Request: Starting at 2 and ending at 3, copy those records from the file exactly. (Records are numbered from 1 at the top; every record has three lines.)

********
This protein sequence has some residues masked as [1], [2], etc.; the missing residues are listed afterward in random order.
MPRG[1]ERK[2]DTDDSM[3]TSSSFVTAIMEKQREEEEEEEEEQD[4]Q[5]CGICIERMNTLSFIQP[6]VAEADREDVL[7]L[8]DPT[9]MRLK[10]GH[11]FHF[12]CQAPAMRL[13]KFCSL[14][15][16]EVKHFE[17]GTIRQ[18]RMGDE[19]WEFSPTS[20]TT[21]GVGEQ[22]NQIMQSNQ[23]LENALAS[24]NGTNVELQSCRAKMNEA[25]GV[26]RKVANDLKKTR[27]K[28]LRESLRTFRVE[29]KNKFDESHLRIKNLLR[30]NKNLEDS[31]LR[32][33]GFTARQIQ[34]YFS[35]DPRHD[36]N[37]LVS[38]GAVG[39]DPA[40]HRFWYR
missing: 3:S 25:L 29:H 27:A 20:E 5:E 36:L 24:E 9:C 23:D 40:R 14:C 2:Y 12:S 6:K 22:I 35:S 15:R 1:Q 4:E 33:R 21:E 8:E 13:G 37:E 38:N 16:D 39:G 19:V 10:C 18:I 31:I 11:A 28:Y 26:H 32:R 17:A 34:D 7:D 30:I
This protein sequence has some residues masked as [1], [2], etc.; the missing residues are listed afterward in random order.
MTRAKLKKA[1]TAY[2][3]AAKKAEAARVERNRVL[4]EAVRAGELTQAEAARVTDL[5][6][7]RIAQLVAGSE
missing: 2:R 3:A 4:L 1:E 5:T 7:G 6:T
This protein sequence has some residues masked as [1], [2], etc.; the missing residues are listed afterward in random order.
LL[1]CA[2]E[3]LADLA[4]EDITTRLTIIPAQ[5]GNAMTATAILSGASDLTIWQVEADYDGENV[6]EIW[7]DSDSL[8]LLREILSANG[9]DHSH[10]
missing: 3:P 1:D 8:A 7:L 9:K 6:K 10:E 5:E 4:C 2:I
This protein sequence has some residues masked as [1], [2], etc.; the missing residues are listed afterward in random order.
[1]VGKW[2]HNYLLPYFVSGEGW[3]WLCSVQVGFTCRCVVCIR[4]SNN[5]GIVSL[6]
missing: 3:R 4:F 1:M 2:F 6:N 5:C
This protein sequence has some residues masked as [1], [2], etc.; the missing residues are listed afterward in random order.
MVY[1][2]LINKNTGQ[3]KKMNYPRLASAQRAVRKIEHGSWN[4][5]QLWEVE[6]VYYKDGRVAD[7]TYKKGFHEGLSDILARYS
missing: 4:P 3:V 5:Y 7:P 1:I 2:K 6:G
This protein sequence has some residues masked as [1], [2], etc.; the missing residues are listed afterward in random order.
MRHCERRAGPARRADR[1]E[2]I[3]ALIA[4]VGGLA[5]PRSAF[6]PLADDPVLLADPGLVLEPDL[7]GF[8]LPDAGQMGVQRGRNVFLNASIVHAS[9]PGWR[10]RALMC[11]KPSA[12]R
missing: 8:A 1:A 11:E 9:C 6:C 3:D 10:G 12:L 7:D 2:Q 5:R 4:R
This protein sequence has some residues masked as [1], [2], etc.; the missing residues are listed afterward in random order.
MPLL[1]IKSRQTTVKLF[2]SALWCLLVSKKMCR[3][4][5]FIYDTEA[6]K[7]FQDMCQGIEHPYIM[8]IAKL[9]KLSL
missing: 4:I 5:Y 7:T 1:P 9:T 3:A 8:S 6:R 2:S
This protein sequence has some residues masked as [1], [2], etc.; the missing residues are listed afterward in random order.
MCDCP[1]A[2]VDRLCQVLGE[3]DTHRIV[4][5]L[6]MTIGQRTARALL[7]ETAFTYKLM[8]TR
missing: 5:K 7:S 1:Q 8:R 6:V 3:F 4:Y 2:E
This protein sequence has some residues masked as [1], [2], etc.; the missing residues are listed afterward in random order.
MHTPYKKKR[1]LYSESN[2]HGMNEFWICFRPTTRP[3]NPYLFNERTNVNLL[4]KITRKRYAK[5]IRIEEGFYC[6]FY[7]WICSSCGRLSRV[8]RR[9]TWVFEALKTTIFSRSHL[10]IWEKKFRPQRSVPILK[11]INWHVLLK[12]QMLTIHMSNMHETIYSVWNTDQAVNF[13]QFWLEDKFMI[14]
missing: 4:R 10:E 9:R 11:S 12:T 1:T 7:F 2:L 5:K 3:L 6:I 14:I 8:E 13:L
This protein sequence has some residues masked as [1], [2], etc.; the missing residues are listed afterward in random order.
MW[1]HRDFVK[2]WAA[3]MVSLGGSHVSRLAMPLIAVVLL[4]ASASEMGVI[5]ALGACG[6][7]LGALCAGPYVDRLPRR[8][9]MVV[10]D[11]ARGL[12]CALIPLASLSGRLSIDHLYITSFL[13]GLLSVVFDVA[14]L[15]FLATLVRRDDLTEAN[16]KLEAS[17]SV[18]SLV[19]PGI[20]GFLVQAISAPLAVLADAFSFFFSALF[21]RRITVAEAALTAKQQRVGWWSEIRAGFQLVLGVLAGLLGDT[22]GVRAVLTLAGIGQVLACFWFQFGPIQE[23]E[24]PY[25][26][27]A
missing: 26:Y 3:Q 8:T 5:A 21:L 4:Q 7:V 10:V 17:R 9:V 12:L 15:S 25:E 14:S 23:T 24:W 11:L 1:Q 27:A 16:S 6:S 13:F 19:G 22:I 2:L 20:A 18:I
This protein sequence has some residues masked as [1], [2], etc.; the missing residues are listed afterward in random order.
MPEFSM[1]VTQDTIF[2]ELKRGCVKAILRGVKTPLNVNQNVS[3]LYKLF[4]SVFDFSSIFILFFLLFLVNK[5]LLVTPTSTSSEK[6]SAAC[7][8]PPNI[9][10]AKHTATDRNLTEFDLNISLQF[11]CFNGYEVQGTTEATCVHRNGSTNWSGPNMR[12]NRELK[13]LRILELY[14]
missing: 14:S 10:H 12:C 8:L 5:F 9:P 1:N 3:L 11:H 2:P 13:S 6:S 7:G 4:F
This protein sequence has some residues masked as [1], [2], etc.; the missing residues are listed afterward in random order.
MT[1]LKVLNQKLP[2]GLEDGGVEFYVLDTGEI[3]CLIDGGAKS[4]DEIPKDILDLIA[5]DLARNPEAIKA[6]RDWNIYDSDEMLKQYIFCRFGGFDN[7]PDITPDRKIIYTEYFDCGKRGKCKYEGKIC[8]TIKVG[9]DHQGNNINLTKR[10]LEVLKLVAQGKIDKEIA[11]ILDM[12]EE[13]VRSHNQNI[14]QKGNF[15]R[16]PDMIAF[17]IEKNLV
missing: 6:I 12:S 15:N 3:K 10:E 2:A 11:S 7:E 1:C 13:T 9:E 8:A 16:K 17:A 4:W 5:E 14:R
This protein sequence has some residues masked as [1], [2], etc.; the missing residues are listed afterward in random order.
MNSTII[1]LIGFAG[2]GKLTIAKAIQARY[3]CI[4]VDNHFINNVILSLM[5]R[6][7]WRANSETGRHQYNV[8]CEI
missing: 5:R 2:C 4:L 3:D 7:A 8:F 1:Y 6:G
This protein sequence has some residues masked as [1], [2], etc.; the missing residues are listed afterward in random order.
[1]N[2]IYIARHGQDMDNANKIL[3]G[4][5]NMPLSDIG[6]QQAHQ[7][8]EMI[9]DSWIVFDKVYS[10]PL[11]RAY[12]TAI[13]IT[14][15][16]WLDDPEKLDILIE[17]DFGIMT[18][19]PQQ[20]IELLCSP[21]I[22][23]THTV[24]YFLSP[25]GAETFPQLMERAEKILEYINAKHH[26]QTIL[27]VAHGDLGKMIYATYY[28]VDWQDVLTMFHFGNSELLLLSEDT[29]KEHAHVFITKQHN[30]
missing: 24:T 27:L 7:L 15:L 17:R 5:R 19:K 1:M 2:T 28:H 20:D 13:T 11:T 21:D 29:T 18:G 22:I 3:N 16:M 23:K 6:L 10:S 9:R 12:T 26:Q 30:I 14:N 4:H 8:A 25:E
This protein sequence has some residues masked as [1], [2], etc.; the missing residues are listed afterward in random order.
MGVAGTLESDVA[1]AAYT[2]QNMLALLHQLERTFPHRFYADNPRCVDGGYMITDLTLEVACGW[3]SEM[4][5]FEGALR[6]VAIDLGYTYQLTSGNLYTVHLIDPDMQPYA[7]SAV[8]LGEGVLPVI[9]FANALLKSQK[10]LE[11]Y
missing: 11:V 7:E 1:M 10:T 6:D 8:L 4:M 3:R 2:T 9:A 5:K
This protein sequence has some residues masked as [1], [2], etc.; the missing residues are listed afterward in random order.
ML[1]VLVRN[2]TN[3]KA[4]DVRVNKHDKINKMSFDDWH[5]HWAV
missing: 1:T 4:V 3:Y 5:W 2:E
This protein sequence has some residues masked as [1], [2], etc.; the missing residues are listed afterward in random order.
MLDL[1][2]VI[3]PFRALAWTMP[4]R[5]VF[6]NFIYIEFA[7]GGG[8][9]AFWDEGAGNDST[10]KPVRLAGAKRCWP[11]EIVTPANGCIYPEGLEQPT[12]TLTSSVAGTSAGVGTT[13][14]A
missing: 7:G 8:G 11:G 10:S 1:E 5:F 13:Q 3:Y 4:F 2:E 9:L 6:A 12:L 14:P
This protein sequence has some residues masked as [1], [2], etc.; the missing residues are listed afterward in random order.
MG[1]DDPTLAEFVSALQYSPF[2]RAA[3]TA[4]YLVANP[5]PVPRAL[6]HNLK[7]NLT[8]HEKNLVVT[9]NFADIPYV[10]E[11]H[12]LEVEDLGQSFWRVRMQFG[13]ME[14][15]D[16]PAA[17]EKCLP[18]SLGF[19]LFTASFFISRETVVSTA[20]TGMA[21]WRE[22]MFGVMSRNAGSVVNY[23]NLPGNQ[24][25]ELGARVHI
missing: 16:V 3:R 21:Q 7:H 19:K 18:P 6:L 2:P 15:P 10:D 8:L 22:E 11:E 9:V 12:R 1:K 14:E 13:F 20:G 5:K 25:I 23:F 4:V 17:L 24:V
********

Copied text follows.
This protein sequence has some residues masked as [1], [2], etc.; the missing residues are listed afterward in random order.
MTRAKLKKA[1]TAY[2][3]AAKKAEAARVERNRVL[4]EAVRAGELTQAEAARVTDL[5][6][7]RIAQLVAGSE
missing: 2:R 3:A 4:L 1:E 5:T 7:G 6:T
This protein sequence has some residues masked as [1], [2], etc.; the missing residues are listed afterward in random order.
LL[1]CA[2]E[3]LADLA[4]EDITTRLTIIPAQ[5]GNAMTATAILSGASDLTIWQVEADYDGENV[6]EIW[7]DSDSL[8]LLREILSANG[9]DHSH[10]
missing: 3:P 1:D 8:A 7:L 9:K 6:K 10:E 5:E 4:C 2:I